Newcastle and Parramatta met on a wintery Sunday afternoon three months ago in the Hunter and it was all one-way traffic in favour of the blue and gold.
The Knights, who were supposed to be celebrating the 20th anniversary of their 2001 premiership, were pummelled 40-4 in front of over 23,000 on a bleak day for the Novocastrians.
Newcastle were heavily depleted, missing eight players through injuries and Origin including Kalyn Ponga, Mitchell Pearce and Tyson Frizell, as opposed to Parramatta who had all their key men at their disposal.
While you can't treat that match as a form guide to Sunday's elimination final in Rockhampton, what's occurred for both sides since then can give Newcastle belief in their rematch with the Eels.
"We got touched up by them, it's probably a good thing for us, we owe them one," Knights centre Bradman Best said.
"They're a good side and they'll bring a lot to the table. We've had a lot to work on and I'm sure we'll bring that on the weekend."
Adam O'Brien's side slumped to 14th after the near full-strength Eels side put them to the sword in June but week by week the Knights have rebuilt their season as the Eels began to fall away.
The biggest drop for Brad Arthur's side has come with where it matters most – on the scoreboard.
In their past 11 games the Eels have five wins and six losses, conceding an average of 22 points per game and scoring 18. Meanwhile Newcastle have won seven of their past 11.
Yes, Parramatta were heavily depleted in a big loss to the Panthers last week and they produced their best performance of the season against Melbourne in round 24.
But how much can you rely on that for a side that has gone 1-5 under Arthur in the finals in recent years?
Currently, Newcastle have them pipped in both attack and defence since the sides last clashed and for that reason alone the Knights should have reason to believe.
Newcastle's struggles in attack this year (they finished the regular season with the second-worst points scored in the competition behind Canterbury) could also become the biggest worry for Parramatta.
A team that boasts the likes of Ponga, Pearce, Jake Clifford, Connor Watson and Best has points in them and if the Knights can make it click they can beat anyone on their day.
That's their biggest challenge though – can they step away from their structured style of play and trouble the Eels defensive line by throwing plenty of questions with their season on the line?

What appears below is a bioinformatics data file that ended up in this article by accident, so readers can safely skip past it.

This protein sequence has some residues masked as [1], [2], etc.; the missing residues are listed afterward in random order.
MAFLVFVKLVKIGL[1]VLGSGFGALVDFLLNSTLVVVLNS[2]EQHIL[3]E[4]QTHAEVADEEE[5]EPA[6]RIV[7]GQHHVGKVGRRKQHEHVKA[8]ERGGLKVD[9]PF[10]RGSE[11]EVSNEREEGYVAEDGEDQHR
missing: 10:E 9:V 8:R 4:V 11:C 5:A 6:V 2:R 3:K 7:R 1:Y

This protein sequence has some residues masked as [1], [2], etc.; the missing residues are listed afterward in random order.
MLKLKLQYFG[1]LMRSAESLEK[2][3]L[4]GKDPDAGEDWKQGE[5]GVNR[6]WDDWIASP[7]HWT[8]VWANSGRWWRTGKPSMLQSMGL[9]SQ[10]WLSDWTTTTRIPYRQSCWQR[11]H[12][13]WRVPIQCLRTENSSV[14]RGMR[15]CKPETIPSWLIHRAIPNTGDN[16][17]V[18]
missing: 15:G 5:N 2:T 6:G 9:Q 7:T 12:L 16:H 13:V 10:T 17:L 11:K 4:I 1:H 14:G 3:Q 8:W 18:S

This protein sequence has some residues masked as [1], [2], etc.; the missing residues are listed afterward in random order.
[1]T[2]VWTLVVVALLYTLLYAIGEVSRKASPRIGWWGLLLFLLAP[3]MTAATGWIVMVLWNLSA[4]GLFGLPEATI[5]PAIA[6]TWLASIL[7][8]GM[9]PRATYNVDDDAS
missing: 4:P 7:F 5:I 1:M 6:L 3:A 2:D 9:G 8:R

"As a group, we're working on finding a bit of an edge there," Knights halfback Pearce said this week.
Eels v Knights - Elimination Final
"I'm confident that we can produce enough this week for where we're at to win this game of footy and that's what the goal is.
"I'm not doubting the attack either. I know that we've got good enough in us to create the points.
"If it's a 12-12 game or a 40-30 game I'm not sure how it's going to unfold. You never know.
"But I know we've got enough in our arsenal, as a group, I believe in what we can achieve. I'm sure Parramatta will be saying the same thing.
Finals Factor: Kalyn Ponga
"So we will prepare as well as we can and we'll make sure whatever the game throws up, we need to be at our best, because that's how you're going to win the game.
"Big games are won on the back of effort and will to win. If you don't bring that attitude you're no chance."
The Knights are four from four with their first-string spine of Ponga, Clifford, Pearce and Brailey this season at an average of 22.75 points per game.
The case for the Knights to upset the Eels
They enjoy close games with their average winning margin sitting at just over nine points this year. The Knights will want a tight game in expected humid conditions given they've proven previously they can handle the tense moments.
Newcastle's starting forward pack and bench rotation are not an issue, joining Parramatta and top four sides Melbourne, Penrith and South Sydney at the top for metres gained and conceded this year.
It will come down to execution when under pressure and with the game on the line.
Every side will tell you they need to start a match well but it couldn't apply more to the Knights, who have turned a corner in recent months after a shocking first half of the season.
Newcastle have conceded the first try in 16 of 24 games this season and could ill-afford to do so again on Sunday given the Eels have won 92.3% of their matches this year when scoring the first four-pointer.
The Knights struggled in the first half of the season to concede a total 98 points in the opening 20 minutes of games (the Eels conceded 56) but that figure dropped to 52 across the final 11 games.
"Apart from two or three games our defence has been a lot better in the last 10 weeks," Knights utility Watson said.
"Defence wins games and comps. We've got some improvement to do in both areas but I think we've got the talent here to go to new levels.
"We've got a lot more footy in us. If we can unlock that who knows what we can do?"
Who will you meet in the grand final?
Possession is also key for the Eels who have the second-best rate in the competition at a healthy 52.7% average per game.
In their nine losses this season they've fallen under the 50 per cent split of possession on six occasions.
Defensively the Knights will need to stop the Eels and their offloading ability with a clear 302-217 gap between the two sides.
If the Knights can control all of that they'll give themselves every chance of pulling off an unlikely win.
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